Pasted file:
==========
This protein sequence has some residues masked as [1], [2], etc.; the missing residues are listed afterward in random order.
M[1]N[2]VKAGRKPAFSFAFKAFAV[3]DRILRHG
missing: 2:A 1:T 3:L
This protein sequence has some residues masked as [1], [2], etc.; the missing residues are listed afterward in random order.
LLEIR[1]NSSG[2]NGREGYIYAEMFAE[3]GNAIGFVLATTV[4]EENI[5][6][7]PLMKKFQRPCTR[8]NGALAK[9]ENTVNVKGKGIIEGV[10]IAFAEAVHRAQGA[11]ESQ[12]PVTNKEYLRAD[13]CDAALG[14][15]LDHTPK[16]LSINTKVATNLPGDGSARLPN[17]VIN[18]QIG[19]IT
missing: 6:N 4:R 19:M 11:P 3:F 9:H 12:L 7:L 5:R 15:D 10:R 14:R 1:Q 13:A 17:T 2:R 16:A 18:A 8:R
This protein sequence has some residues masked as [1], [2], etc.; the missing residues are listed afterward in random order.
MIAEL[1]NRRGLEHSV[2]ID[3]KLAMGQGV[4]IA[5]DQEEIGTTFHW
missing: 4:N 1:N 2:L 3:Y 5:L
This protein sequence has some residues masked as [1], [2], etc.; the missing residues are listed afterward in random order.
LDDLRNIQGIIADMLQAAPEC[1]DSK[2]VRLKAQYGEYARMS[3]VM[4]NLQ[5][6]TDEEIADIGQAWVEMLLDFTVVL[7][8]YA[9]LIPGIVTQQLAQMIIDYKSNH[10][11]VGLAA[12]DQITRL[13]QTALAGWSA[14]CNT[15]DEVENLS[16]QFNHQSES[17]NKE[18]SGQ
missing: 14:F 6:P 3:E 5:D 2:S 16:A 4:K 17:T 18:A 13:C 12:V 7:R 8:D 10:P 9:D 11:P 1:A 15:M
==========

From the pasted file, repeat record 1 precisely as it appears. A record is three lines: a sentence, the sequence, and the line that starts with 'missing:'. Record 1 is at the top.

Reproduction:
This protein sequence has some residues masked as [1], [2], etc.; the missing residues are listed afterward in random order.
M[1]N[2]VKAGRKPAFSFAFKAFAV[3]DRILRHG
missing: 2:A 1:T 3:L